China to chart more stable economic course 03-08-2004 15:59

China has announced plans for modest economic growth and lower inflation in 2004. This is an effort to help the country's struggling rural regions. In his report to the ongoing NPC session on Saturday, Ma Kai, State Council's minister of the National Development and Reform Commission, said China was aiming to keep the world's sixth largest economy from being buffeted by what he described as "big ups and downs."

Ma Kai is the latest senior official to signal the easing of an economy closely watched by the international community.

The National Development and Reform Commission is a powerful ministry in charge of steering China's economy. China targeted economic growth of around 7 percent in 2004, a more modest pace than last year's growth rate of 9.1 percent.

He said China aims to check inflation at 3 percent, and cap growth of the broad money supply at around 17 percent.

Ma Kai said, "Our main macro-control targets for 2004 are as follows: Economic growth rate around 7 percent. Nine million new jobs for urban residents, and the registered urban unemployment rate confined to 4.7 percent. A rise in the consumer price index of about 3 percent."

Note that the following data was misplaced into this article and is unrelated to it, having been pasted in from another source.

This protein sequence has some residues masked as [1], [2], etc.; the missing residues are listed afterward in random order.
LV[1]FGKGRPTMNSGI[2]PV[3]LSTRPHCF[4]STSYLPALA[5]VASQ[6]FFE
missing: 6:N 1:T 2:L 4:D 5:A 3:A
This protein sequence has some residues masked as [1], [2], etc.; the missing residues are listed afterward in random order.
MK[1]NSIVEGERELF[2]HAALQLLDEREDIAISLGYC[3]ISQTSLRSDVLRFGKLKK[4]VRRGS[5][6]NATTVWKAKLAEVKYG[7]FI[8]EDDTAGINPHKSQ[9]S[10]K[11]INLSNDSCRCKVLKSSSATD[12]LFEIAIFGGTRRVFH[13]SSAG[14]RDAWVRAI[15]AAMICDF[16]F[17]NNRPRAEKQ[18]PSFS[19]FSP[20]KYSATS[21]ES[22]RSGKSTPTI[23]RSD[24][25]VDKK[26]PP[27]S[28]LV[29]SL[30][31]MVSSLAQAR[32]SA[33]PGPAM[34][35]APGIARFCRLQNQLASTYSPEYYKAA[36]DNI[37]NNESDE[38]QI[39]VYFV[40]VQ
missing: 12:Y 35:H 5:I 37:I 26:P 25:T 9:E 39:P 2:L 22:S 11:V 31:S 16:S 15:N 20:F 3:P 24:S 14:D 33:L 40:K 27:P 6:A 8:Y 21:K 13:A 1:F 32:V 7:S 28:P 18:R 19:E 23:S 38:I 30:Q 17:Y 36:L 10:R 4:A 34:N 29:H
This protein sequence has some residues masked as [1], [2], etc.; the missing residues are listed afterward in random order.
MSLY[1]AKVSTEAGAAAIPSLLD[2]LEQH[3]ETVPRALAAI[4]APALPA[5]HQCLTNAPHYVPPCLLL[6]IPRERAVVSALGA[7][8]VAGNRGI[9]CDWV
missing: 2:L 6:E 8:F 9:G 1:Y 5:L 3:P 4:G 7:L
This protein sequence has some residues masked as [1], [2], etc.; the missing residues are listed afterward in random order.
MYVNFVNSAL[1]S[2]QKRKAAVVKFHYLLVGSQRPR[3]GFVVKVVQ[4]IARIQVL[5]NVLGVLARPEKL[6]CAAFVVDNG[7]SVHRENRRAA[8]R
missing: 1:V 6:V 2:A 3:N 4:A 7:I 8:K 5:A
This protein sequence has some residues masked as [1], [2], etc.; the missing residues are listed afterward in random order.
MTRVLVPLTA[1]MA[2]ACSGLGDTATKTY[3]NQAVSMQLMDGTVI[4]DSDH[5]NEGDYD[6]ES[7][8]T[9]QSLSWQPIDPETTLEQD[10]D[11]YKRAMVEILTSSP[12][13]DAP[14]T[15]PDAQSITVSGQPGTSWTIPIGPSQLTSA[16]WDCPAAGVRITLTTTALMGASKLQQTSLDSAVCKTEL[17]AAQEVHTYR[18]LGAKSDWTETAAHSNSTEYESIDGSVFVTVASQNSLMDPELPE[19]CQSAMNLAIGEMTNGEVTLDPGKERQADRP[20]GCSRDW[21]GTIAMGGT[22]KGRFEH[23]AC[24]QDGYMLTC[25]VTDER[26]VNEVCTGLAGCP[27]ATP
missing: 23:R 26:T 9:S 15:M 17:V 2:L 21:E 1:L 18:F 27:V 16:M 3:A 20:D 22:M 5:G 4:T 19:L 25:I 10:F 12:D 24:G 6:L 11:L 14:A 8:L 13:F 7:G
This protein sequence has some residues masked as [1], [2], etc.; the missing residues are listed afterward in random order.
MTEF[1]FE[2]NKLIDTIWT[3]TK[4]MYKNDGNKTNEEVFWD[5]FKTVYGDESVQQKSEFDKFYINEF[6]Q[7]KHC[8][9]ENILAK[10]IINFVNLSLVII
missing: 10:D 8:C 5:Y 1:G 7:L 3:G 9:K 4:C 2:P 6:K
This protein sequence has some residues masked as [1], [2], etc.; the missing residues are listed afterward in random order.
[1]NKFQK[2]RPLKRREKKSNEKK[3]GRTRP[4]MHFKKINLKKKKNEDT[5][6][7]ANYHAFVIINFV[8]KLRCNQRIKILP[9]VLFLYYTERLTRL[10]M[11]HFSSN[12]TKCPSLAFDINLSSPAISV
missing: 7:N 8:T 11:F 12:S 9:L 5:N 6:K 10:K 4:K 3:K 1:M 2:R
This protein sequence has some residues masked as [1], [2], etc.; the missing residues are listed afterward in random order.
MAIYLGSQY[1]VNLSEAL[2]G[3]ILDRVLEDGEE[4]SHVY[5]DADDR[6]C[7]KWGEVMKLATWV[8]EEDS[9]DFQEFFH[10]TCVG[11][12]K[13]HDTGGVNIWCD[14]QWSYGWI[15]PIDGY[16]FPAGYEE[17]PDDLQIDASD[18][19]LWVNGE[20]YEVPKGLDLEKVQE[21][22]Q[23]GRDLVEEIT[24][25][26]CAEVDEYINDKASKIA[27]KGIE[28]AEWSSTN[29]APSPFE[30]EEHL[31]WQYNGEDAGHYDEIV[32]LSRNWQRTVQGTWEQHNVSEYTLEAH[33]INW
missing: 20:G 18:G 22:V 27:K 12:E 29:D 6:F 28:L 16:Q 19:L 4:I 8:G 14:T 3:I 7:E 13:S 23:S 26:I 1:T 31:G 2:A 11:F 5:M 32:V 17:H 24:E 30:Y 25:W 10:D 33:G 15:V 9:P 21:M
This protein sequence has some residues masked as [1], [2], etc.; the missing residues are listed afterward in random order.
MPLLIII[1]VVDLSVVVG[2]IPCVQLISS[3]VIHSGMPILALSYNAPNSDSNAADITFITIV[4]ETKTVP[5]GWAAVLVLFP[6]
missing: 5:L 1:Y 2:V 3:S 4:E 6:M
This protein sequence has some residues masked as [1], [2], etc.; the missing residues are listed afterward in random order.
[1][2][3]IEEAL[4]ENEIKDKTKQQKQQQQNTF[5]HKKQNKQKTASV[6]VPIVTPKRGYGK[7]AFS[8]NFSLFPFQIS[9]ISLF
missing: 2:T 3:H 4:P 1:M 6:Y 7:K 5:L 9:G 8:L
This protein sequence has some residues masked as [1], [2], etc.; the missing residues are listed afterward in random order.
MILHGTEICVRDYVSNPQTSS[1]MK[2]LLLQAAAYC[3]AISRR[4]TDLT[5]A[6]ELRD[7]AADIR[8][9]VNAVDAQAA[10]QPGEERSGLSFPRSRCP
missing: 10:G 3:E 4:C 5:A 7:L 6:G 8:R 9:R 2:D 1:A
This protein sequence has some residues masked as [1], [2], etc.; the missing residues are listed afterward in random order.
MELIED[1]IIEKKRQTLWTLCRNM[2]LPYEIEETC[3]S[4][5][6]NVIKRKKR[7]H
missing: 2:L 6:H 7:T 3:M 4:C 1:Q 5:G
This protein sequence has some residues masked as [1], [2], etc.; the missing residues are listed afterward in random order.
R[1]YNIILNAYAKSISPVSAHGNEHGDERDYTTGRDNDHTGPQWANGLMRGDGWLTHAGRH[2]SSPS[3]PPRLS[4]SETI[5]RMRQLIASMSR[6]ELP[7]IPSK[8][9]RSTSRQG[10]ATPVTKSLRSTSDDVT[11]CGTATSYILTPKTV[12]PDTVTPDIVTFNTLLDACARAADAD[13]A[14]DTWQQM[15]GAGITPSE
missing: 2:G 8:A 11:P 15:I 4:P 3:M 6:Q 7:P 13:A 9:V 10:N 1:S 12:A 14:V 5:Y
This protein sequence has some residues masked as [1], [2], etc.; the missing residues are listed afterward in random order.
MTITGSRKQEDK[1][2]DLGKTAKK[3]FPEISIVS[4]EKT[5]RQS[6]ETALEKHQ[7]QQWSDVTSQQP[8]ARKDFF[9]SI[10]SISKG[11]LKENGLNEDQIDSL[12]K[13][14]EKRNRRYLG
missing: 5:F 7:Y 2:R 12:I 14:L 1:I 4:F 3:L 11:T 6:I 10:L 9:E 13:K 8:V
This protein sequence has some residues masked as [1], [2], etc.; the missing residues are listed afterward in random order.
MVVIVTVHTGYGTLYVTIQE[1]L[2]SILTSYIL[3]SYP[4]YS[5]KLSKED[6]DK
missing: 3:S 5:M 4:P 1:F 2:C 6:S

Outlining other economic targets, Ma said China would work to perfect the exchange rate mechanism of its currency, yuan, while keeping it stable.

China has resisted calls by the US, Japan and others to revalue the yuan, saying the economy is too fragile to handle a sudden change, but that it is committed to relaxing controls over time.

Ma said foreign trade is targeted for an 8-percent rise. China's exports jumped nearly 35 percent while imports soared almost 40 percent in 2003.

Resolving to reverse a steep slide in grain output last year, Ma reiterated a grain production target of 455 million tons for this year, which will be a rise of 5.6 percent.


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